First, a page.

In addition, data from the 1992 National Adult Literacy Survey indicate that 90 million adults--about 47 percent of the U.S. adult populations--demonstrate low levels of literacy. While findings show that the vast majority of these Americans do not know they are at-risk, adults with lower literacy skills were far less likely to work full-time or earn high wages. These adults were far more likely to live in poverty and to be left behind in the rapidly changing American workplace.


Projects must provide services that relate directly to the improvement of literacy skills needed in the workplace. These may include adult basic education; adult secondary education; English-as-a-Second-Language (ESL) training; education to upgrade basic literacy skills to meet changes in workplace requirements or processes; education to improve speaking, listening, reading, and problem solving; and support services for those receiving basic skill instruction including education counseling, transportation, and child care.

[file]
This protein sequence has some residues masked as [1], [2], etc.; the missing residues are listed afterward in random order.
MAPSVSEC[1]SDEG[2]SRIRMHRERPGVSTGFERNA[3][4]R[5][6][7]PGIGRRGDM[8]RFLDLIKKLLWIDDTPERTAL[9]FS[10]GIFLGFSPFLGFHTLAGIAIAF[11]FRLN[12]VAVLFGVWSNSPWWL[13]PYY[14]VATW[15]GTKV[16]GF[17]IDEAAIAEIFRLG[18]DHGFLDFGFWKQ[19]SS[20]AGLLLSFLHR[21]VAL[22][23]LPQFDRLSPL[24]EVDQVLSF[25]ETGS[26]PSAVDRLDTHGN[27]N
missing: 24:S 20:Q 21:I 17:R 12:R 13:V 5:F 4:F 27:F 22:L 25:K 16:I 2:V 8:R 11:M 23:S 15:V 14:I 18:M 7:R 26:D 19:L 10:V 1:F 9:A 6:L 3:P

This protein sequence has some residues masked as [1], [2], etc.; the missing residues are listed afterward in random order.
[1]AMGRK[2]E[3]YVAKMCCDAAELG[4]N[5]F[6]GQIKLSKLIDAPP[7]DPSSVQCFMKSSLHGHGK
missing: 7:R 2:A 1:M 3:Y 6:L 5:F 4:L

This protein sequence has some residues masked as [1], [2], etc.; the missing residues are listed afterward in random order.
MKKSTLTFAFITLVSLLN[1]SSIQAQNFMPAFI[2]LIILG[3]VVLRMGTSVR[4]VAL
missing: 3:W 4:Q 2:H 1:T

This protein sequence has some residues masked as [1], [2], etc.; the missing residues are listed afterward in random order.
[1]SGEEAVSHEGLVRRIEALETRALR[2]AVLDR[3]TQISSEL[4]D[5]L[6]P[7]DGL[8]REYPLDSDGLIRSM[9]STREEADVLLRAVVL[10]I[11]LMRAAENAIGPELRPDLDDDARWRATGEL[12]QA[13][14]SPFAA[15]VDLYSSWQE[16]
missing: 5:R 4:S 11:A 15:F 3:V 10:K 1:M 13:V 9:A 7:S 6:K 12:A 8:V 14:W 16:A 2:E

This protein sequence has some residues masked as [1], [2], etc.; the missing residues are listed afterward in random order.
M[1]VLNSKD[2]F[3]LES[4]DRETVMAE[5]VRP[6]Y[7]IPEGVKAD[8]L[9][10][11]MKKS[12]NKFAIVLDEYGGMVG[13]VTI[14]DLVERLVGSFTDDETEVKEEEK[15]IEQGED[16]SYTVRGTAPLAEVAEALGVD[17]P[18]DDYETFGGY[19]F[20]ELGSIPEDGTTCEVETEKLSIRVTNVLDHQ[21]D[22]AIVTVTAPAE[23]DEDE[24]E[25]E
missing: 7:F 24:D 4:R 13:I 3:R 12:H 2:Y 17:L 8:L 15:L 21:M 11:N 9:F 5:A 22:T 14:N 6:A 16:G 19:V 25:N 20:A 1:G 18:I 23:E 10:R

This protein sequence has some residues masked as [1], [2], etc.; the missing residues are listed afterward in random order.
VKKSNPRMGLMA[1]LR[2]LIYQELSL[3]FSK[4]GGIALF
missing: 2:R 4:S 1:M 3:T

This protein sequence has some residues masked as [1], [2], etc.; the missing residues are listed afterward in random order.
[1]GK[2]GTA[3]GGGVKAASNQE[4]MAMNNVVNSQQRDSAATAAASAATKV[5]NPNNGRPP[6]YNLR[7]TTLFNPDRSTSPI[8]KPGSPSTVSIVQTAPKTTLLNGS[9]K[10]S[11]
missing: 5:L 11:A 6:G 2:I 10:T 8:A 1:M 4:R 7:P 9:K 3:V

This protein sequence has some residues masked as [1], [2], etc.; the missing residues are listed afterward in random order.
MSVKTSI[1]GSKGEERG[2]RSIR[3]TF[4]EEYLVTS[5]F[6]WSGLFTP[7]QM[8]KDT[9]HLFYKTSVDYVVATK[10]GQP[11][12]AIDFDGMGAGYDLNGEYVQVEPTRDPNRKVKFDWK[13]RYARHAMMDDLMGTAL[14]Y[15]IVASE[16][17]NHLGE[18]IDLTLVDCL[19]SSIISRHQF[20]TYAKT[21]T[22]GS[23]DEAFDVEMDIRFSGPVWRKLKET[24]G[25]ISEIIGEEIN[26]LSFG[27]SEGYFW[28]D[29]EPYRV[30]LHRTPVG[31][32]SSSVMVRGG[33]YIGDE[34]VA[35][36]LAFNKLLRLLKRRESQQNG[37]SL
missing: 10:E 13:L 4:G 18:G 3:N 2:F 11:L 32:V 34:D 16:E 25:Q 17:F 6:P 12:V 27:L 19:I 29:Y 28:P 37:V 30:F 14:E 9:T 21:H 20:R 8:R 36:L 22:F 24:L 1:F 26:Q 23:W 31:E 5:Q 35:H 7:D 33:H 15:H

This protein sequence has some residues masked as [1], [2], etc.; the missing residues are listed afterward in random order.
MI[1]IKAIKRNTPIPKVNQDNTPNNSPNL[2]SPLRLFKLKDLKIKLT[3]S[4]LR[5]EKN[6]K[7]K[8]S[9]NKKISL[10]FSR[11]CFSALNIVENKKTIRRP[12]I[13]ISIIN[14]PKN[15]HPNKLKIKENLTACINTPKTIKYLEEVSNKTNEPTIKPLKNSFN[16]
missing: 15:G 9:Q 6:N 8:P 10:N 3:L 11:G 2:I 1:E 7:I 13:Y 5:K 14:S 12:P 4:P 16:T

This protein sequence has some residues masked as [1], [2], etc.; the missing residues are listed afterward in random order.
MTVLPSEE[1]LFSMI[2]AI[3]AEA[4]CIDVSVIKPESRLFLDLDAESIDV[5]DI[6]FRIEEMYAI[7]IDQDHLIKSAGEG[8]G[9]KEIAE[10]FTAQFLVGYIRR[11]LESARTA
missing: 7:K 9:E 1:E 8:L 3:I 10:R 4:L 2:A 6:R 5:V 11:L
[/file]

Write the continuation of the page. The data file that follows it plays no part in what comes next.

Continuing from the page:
This program was funded for the first time in FY 1988. There is considerable interest in the program on the part of education organizations and business partners, and many more highly rated applications were received than could be funded. In September 1988, $9.5 million in competitive grant awards were made for 37 projects in 25 States and the District of Columbia. In April 1989, $11.9 million in competitive grant awards were made for 39 projects in 26 States and the District of Columbia. Awards for FY 1990 were made in March 1991 when $19.7 million in competitive grant awards were made to 73 projects. Awards for FY 1991 were made in June 1992 when $19.2 million in competitive awards were made to 55 projects in 30 States and the District of Columbia. In June 1993, 57 competitive grants awards, totaling $21.7 million, were made to 31 States and the District of Columbia.